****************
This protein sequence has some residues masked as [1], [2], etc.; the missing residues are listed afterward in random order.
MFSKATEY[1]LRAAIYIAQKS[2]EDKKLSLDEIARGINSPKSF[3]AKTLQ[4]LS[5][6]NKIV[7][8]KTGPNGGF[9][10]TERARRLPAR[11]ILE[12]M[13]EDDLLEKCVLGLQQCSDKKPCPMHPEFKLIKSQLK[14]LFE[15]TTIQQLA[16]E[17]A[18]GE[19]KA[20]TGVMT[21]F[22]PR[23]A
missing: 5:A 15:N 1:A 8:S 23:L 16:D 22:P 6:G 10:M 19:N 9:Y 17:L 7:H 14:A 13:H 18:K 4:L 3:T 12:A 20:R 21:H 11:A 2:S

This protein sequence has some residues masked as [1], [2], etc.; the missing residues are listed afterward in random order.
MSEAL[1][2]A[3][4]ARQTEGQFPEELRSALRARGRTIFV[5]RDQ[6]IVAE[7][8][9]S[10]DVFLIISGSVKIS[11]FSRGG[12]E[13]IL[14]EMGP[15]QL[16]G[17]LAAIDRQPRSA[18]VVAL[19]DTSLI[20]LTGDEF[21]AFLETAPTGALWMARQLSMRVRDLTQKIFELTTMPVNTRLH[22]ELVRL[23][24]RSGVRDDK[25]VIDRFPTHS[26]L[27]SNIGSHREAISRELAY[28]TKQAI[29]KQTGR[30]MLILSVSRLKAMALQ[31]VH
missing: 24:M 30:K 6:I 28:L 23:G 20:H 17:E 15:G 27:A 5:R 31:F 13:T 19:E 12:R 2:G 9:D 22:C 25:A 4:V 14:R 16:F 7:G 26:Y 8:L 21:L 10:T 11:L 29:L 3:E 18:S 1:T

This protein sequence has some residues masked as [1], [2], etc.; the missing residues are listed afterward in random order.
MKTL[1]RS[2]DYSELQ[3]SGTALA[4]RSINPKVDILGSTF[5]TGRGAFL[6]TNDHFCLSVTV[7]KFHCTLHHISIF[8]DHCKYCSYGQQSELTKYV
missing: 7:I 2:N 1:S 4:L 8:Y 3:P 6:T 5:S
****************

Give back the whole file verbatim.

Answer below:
This protein sequence has some residues masked as [1], [2], etc.; the missing residues are listed afterward in random order.
MFSKATEY[1]LRAAIYIAQKS[2]EDKKLSLDEIARGINSPKSF[3]AKTLQ[4]LS[5][6]NKIV[7][8]KTGPNGGF[9][10]TERARRLPAR[11]ILE[12]M[13]EDDLLEKCVLGLQQCSDKKPCPMHPEFKLIKSQLK[14]LFE[15]TTIQQLA[16]E[17]A[18]GE[19]KA[20]TGVMT[21]F[22]PR[23]A
missing: 5:A 15:N 1:A 8:S 23:L 16:D 22:P 6:G 10:M 19:N 9:Y 17:L 7:H 14:A 13:H 18:K 4:L 3:T 12:A 20:R 21:H 11:A 2:S

This protein sequence has some residues masked as [1], [2], etc.; the missing residues are listed afterward in random order.
MSEAL[1][2]A[3][4]ARQTEGQFPEELRSALRARGRTIFV[5]RDQ[6]IVAE[7][8][9]S[10]DVFLIISGSVKIS[11]FSRGG[12]E[13]IL[14]EMGP[15]QL[16]G[17]LAAIDRQPRSA[18]VVAL[19]DTSLI[20]LTGDEF[21]AFLETAPTGALWMARQLSMRVRDLTQKIFELTTMPVNTRLH[22]ELVRL[23][24]RSGVRDDK[25]VIDRFPTHS[26]L[27]SNIGSHREAISRELAY[28]TKQAI[29]KQTGR[30]MLILSVSRLKAMALQ[31]VH
missing: 24:M 30:K 6:I 28:L 23:G 20:H 17:E 15:G 27:A 5:R 31:F 13:T 19:E 12:R 2:G 9:D 22:C 25:A 4:V 14:R 16:F 7:G 26:Y 8:L 21:L 10:T 11:L 29:L 3:E 18:S 1:T

This protein sequence has some residues masked as [1], [2], etc.; the missing residues are listed afterward in random order.
MKTL[1]RS[2]DYSELQ[3]SGTALA[4]RSINPKVDILGSTF[5]TGRGAFL[6]TNDHFCLSVTV[7]KFHCTLHHISIF[8]DHCKYCSYGQQSELTKYV
missing: 7:I 2:N 1:S 4:L 8:Y 3:P 6:T 5:S